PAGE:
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Big new skate space in Sydney Park

Image provided by City of Sydney

Skateboarders will soon be able to kick-flip and shove-it at Sydney Park, which is earmarked to be home to one of Sydney’s biggest public skate spaces.

A proposed scope of works scheduled to be considered by City of Sydney Council outlines the concept design for an awe inspiring urban skate plaza and flow bowl suitable for skateboards, scooters and BMX bikes.

“This proposed skate space marks another major step in the transformation of Sydney Park from an industrial site some years ago, into a 44 hectare park land to be enjoyed by tens of thousands of residents,” Lord Mayor Clover Moore said.

“We’ve listened to calls from the city’s skateboarding community who’ve been asking for more skate facilities for some time.

“Not only are we building a new skate space in Sydney Park, we’re including the flow bowl straight away rather than building it in a few years as originally planned. This is a result of extensive feedback we received when consulting with our communities.”

Features of the new skate space include:

  • traditional park skate zone suitable for all skill levels and disciplines, featuring a combination of street and bowl style obstacles
  • lineal plaza zone featuring low level obstacles to allow for street style technical tricks
  • beginners bowl for new skaters to hone their skills
  • flow bowl varying in depth from 1.5 to 3 metres, suitable for skaters of intermediate or advanced ability.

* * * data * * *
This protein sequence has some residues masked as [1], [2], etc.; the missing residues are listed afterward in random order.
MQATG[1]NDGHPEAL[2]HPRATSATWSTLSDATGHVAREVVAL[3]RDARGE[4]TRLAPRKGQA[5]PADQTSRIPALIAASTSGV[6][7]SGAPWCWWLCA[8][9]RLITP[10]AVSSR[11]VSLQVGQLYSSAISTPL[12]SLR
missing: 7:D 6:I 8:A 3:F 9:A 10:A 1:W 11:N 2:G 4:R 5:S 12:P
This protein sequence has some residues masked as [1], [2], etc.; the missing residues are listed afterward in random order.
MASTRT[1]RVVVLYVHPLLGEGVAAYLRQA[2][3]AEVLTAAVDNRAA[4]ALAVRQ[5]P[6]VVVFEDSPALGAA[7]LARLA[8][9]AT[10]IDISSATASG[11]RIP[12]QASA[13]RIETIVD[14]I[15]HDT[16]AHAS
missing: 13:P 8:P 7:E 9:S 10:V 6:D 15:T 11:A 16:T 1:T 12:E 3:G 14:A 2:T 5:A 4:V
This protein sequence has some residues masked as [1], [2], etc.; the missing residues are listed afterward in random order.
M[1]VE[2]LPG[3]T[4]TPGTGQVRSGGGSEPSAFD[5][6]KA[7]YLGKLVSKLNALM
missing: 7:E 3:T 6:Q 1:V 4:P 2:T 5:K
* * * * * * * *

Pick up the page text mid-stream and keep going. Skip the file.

“With more than 2,000 skateboarders living in our area, and around 56,000 skateboarders living within 20 kilometres of Sydney Park – we know this skate park will be extremely popular from day one,” the Lord Mayor said.

“The park will link with the new children’s bike track and gymkhana covered area, allowing children to progress into the skate space as they grow up.

“As part of the works, we’ve also proposed a new pathway system to provide the missing link to the southern area of the park.”

Cameron Sparkes, from the Sydney Skateboard Association, said the number of skateboarders was growing rapidly and would welcome the skate space.

“The concept designs for this park are amazing and it looks like it could be one of the better public skate spaces in Sydney,” Mr Sparkes said.

“We want to see more public skate parks and shared spaces in the City of Sydney and this is a great start.

“Our community is rapidly growing. Skateboarding is debuting as an Olympic sport in Tokyo for the 2020 games and we’ve already seen a huge increase in participation rates since that announcement in early 2016.

“Our community’s demographic is extremely broad. All year round you can find boys and girls as young as six at skate parks, right through to people aged over 50.”

The City is currently restoring the landmark Sydney Park chimneys, remnants of the former brickworks that have towered over the inner city since 1893.

Construction is also underway on the Sydney City Farm, an urban architecture project in the southern end of the park. The farm will grow seasonal produce to be sold at farmer’s markets and host workshops and community events.

If approved, construction of the skate space is scheduled to begin in April 2018 and be completed by mid-2019.

Source: City of Sydney

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